He said if he has a feeling the county is interested in the project, RWE would continue its research and initiate studies for environmental aspects of the project. Addis said he didn’t know if all three commissioners were on the same page on the project.
Commissioners fell short of granting approval for the project. Each of them wanted time to study and wanted to hear from the public.
Proehl said he thought commissioners saw the benefits of a wind project for all in Labette County. So the commission is willing to at least look at this opportunity and its benefits without saying absolutely yes at this time. He said he thought both sides would be reasonable in any future discussion.
If the project does not fit for Labette County, Proehl said the commission would be upfront and relay that decision quickly.
But he said he was ready to get more specifics on the project.
Hernandez also discussed decommissioning the wind farm, if and when it comes to that. Addis said wind turbines will change the Labette County skyline for decades to come and he wanted future generations to know that money is in place to take down the turbines when the time comes, no matter who owns the wind farm at that point.
Hernandez said RWE spells out that language in agreements with landowners and sets aside money for that work.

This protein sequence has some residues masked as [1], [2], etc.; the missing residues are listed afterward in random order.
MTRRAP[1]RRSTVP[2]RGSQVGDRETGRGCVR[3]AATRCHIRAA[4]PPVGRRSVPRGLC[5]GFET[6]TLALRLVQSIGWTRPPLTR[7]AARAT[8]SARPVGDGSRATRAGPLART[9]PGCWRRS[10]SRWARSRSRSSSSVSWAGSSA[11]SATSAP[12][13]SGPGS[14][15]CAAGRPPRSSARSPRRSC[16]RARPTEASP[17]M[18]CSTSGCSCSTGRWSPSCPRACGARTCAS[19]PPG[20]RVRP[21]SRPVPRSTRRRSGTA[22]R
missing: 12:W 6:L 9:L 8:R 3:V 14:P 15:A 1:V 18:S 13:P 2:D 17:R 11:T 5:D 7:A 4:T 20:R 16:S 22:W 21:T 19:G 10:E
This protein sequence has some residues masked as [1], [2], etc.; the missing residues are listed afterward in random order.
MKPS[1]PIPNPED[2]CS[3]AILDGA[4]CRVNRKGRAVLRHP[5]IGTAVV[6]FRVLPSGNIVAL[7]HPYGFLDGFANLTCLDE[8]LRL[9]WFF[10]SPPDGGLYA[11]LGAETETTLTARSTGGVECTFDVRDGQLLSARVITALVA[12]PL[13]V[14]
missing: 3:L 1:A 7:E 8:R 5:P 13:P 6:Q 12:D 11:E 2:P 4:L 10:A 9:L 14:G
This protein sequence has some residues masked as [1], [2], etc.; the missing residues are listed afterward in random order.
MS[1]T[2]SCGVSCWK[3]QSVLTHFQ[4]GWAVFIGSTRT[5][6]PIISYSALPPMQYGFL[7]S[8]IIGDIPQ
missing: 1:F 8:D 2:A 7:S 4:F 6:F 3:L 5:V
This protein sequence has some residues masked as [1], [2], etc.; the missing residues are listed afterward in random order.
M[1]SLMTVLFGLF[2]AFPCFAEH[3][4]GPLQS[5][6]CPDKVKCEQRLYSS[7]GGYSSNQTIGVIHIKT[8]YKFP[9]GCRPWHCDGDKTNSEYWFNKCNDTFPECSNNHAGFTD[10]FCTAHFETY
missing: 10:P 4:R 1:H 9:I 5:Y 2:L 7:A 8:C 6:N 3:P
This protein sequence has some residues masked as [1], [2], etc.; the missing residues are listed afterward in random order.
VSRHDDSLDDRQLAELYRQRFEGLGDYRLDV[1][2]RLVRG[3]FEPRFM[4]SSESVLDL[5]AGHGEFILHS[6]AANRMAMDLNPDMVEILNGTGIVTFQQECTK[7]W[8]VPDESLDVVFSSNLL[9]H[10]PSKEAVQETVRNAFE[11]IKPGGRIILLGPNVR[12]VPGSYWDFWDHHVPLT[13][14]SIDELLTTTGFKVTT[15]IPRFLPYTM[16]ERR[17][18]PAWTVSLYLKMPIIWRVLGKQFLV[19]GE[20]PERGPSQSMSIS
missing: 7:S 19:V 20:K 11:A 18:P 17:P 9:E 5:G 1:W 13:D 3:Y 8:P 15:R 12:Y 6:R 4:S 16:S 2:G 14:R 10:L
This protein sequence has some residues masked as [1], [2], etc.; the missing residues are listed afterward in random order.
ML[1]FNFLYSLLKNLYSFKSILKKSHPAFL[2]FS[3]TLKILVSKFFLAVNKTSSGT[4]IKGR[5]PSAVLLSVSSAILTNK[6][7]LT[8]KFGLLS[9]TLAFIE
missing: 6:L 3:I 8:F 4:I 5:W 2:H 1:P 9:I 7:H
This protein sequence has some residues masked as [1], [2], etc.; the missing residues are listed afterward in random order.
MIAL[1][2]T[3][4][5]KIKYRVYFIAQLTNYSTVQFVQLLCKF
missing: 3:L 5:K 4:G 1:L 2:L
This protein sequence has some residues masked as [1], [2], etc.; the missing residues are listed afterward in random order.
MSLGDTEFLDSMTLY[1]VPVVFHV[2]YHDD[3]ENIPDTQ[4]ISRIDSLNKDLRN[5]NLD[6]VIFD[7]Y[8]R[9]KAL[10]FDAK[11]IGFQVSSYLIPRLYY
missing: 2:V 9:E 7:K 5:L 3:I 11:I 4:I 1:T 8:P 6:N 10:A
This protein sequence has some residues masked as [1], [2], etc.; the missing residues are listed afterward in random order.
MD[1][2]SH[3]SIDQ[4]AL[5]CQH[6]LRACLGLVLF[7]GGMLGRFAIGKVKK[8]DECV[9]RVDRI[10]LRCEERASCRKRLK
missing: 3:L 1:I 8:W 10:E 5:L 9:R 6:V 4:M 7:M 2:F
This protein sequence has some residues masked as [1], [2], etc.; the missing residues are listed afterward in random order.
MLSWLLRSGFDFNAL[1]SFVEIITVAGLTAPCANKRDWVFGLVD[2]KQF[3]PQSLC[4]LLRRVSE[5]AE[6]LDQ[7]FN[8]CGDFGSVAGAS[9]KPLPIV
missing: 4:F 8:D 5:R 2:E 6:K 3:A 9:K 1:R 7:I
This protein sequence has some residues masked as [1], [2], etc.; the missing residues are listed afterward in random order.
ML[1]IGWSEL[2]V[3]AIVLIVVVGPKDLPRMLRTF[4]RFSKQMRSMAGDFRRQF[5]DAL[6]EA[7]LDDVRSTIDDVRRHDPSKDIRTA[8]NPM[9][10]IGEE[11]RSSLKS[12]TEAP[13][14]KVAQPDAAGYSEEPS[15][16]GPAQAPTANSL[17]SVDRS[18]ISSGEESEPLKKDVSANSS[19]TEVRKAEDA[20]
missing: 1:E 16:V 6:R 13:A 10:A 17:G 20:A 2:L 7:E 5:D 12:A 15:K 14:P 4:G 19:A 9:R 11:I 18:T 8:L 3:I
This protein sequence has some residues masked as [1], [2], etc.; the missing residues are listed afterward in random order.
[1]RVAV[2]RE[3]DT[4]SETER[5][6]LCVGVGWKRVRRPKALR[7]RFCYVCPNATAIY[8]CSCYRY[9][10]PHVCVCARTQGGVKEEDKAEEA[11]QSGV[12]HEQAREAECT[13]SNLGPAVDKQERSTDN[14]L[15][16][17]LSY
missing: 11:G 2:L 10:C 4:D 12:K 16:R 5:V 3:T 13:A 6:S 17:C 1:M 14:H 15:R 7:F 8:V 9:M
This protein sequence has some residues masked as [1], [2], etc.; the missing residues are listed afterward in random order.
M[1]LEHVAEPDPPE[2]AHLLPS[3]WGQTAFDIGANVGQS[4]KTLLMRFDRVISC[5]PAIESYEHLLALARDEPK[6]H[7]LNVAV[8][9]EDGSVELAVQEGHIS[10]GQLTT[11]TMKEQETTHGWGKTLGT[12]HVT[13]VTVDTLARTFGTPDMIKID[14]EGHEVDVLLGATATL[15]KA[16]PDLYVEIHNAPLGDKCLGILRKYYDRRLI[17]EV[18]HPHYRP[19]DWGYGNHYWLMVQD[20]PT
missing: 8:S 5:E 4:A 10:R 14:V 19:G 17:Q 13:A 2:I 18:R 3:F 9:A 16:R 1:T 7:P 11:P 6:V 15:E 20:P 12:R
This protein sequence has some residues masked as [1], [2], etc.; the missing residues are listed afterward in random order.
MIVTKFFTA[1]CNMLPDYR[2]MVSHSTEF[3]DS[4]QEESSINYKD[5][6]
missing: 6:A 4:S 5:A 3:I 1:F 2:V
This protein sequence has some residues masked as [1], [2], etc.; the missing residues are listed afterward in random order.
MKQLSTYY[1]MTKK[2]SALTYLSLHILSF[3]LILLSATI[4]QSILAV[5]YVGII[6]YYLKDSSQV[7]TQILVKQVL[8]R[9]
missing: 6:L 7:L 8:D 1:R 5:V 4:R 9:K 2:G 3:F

The company prefers to repower the turbines in about 20 or 30 years since they are in the ground and agreements forged at that time would last another 20 or 30 years.
— Hernandez said issues like wildlife will be studied by a third party in the coming months and years before the project construction begins to determine what if any impact the turbines would have on wildlife, including birds or raptors. These studies will show how much habitat may be disturbed by the project. This study is done in conjunction with the U.S. Fish and Wildlife Service. He said most areas of the nation have some migratory bird pattern. The idea is to find the area where the turbines would least impact that. “This particular area doesn’t have as many environmental concerns in our initial review in regards to avian life, bats,” Hernandez said.
— Road agreements, in which the company and the county agree which roads can be used and how the county will be compensated for the company using them, will take time to address. But now is too early in the process to begin those, Hernandez said. RWE would pay for needed road improvements in the footprint of the wind farm.
— RWE may or may not use the laydown yard at Great Plains Industrial Park during construction, Hernandez said. He said the company may prefer to create a laydown yard within the footprint of the project because that’s where offices would need to be, too.
— Addis asked Hernandez what was driving the development of wind farms in Kansas, especially in Labette County compared to rural areas where wind farms first popped up, such as in Gray County. Hernandez said it’s the availability of land and transmission lines. “And those are the big driving factors as well as these are still fairly rural areas,” Hernandez said.
— Commissioners acknowledged that wind farms are polarizing. No matter which way they decide, some constituents will be upset, Kinzie said. Proehl asked Hernandez how RWE avoids lawsuits in these developments. Hernandez said he tries to be upfront from the start because RWE does not like lawsuits. He said the company is still involved in a suit over an appraisal. He said he has been here three to four years before any construction would be able to start just to get the information out there and communicate with commissioners and the public.